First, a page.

At the Facebook Connect XR developer conference last week, Facebook boss Mark Zuckerberg gave an update on the company’s augmented reality strategy: Facebook’s smart glasses are set to appear in 2021 and in terms of their form factor, they are reminiscent of the conventional sunglasses.
The smart glasses were not showcased during the Facebook Connect and we also don’t know any details on their function. Instead Facebook showcased its Project Aria research effort that is built around the custom smart glasses above. Facebook dived a bit into its ongoing research in the augmented reality devices.
Zuckerberg announced that next year would see Facebook taking “the next step on the road to augmented reality glasses”.
He also announced that Facebook will rope in the giant luxury eyewear brand Luxottica and that the new consumer AR device will have a Ray-Ban branding. According to Zuckerberg, the inclusion of Luxottica is to accommodate various styles and preferences which consumers might have for the glasses.
Although the Facebook does not have a product yet, it announced that it had already formed multi-year partnership and will begin building and releasing its first pair of smart glasses in 2021. Facebook did not provide much detail on the capabilities of the new smart glasses but the glasses will not have a display thereby falling short of AR capabilities, according to a confirmation it issued to TechCrunch. While they will not be Google Glass, they will be more like Snapchat’s Spectacles that were first unveiled in 2016.
On the research front, Facebook is still working on its quest to build wearable AR glasses that will integrate Facebook’s software. Facebook first confirmed it is building its own proper AR glasses back in 2018.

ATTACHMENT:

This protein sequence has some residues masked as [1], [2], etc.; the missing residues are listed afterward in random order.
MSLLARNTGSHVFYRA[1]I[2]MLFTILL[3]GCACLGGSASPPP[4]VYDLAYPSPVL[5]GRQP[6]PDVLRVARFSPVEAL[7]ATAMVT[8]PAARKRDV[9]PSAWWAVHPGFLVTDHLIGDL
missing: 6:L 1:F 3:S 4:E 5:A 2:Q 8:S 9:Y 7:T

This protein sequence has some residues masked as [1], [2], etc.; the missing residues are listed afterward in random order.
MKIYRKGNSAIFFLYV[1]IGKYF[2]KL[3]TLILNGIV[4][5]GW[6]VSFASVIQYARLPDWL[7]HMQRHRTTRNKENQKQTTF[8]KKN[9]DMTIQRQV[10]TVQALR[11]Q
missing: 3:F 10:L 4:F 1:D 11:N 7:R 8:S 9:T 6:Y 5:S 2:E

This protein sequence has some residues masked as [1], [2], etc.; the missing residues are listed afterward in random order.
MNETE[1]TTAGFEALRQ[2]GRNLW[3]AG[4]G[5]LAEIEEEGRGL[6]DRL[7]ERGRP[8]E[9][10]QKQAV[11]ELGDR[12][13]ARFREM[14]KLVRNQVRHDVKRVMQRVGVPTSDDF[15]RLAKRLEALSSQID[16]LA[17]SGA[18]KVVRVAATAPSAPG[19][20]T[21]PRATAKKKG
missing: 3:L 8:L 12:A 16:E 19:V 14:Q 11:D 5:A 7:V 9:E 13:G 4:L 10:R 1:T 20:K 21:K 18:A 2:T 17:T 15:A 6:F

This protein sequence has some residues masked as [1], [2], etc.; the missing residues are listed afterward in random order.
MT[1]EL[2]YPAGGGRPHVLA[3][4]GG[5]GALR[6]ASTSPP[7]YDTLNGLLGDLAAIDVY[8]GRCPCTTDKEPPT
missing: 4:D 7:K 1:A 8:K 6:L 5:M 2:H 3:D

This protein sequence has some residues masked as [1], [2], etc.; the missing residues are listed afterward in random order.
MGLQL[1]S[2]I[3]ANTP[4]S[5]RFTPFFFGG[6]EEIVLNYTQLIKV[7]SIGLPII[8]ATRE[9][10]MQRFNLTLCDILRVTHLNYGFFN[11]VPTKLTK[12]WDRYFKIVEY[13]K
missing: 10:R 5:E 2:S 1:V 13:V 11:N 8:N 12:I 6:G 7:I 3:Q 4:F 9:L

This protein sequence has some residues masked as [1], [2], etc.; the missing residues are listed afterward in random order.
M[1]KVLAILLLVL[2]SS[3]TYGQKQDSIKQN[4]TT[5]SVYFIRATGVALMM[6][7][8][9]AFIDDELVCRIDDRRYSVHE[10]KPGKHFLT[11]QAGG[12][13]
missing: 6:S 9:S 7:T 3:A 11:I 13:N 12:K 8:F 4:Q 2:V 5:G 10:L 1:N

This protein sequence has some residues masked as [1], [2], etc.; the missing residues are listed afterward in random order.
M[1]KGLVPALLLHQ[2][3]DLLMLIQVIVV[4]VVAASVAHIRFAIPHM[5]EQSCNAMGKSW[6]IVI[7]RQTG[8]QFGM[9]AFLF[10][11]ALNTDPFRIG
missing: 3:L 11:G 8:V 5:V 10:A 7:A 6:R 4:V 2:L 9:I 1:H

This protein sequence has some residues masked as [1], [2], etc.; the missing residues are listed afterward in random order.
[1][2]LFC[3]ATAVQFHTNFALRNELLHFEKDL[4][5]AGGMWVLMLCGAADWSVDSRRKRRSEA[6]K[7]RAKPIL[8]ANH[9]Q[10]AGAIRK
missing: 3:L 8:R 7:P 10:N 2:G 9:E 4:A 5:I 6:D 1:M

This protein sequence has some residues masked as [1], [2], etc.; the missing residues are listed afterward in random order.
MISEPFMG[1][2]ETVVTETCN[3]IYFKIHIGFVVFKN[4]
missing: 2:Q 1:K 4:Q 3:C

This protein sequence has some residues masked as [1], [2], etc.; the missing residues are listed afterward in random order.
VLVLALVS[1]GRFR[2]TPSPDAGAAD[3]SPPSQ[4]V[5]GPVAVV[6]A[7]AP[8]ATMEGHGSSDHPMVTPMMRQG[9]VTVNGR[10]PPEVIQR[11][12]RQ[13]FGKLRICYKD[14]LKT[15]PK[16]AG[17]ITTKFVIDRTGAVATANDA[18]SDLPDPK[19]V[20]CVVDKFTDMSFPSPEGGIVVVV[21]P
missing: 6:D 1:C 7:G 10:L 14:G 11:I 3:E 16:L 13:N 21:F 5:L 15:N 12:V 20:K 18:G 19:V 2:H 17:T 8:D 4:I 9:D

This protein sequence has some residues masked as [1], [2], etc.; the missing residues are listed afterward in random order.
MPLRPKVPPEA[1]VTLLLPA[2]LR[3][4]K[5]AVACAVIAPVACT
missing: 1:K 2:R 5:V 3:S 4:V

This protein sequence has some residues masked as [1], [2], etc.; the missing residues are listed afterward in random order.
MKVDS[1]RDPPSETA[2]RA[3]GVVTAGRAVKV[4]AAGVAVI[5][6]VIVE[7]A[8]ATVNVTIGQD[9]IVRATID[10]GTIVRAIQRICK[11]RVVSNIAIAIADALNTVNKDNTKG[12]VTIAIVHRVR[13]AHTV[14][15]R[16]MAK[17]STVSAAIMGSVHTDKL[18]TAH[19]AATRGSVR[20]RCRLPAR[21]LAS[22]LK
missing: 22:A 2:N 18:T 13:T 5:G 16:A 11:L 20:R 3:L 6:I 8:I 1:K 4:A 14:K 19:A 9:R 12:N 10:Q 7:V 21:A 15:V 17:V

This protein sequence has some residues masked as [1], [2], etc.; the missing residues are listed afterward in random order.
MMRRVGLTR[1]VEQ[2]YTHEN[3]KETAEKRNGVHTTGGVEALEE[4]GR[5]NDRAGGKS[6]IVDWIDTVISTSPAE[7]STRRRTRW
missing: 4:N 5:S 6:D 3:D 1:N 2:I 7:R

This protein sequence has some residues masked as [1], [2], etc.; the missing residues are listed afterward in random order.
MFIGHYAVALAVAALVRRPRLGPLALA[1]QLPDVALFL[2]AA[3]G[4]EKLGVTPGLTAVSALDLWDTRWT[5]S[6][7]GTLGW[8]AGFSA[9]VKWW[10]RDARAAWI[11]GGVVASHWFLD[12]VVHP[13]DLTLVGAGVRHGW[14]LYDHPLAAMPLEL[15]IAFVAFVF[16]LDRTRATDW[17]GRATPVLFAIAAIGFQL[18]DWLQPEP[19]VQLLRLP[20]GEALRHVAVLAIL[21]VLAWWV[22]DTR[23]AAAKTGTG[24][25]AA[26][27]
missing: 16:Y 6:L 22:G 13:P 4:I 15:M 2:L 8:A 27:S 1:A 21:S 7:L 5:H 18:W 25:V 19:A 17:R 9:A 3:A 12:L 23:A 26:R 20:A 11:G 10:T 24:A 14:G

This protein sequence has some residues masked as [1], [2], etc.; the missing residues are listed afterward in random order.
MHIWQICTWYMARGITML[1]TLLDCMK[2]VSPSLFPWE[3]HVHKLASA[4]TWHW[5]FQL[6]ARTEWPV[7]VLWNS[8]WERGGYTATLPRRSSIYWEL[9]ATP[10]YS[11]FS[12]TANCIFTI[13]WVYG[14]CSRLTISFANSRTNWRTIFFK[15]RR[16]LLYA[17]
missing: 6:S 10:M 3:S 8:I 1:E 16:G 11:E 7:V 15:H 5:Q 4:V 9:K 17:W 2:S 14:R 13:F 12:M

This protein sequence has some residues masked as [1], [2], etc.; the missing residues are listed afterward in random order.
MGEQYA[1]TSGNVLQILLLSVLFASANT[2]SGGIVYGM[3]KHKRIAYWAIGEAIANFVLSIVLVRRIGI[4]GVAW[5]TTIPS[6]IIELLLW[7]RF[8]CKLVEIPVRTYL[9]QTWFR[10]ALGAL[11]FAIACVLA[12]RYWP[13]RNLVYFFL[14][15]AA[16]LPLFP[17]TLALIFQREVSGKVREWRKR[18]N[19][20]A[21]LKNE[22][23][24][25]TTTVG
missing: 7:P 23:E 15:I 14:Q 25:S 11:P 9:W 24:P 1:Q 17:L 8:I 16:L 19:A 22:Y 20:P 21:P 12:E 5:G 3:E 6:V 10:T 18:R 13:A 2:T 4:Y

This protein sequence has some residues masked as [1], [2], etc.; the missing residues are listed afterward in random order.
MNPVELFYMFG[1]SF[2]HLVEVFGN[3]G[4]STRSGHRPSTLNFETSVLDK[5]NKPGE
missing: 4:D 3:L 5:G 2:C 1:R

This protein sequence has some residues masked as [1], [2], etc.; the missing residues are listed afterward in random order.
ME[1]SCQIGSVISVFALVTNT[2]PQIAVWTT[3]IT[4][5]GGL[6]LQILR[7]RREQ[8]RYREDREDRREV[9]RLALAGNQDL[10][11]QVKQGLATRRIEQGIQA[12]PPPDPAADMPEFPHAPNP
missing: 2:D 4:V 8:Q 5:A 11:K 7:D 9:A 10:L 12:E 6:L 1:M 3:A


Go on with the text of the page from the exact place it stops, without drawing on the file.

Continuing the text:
From this month, a few “specially trained” Facebook employees as well as contract workers will be wearing its high-tech smart lasses around campus to test the tech giant’s wearable research devices in real-world environments. An image of Facebook’s high-tech research glasses can be seen above.
This quest is part of Facebook’s Project Aria which is the company’s Augmented Reality research initiative within the Facebook Reality Labs.
Facebook streamed a video to showcase the relevant research into its smart glasses which depicted some of the theoretical use-cases for Augmented Reality glasses such as overlays of street directions, visual alerts to help you find your lost keys or music recommendations from a brick-and-mortar record store.
These early testers will capture stuff in the real world that Facebook researchers aren’t able to figure out in the labs such as the types of sensors that need to be incorporated into the hardware as well as the kinds of data which the smart glasses should or shouldn’t collect.
Facebook is currently in the midst of a raucous privacy debate and appears keen to avoid the privacy scandals faced by earlier smart glass launches like Google Glass. It is taking its smart glasses on extensive tests before it puts any consumer device on sale. According to the head of Facebook Reality Labs Andrew Bosworth, this test of the version of the Project Aria smart glasses is not a working prototype but a “precursor to working AR” without a functional heads-up display. Check out this CNET behavior for an explanation on what Project Aria entails.
https://virtualrealitytimes.com/2020/09/20/facebooks-first-smart-glasses-to-arrive-in-2021/https://virtualrealitytimes.com/wp-content/uploads/2020/09/Facebook-Project-Aria-Research-Device-600×360.jpghttps://virtualrealitytimes.com/wp-content/uploads/2020/09/Facebook-Project-Aria-Research-Device-150×90.jpg2020-09-20T05:01:17+00:00Augmented RealityTechnologyAt the Facebook Connect XR developer conference last week, Facebook boss Mark Zuckerberg gave an update on the company’s augmented reality strategy: Facebook’s smart glasses are set to appear in 2021 and in terms of their form factor, they are reminiscent of the conventional sunglasses.
The smart glasses were not…Sam OchanjiSam
Ochanji[email protected]AdministratorVirtual Reality Times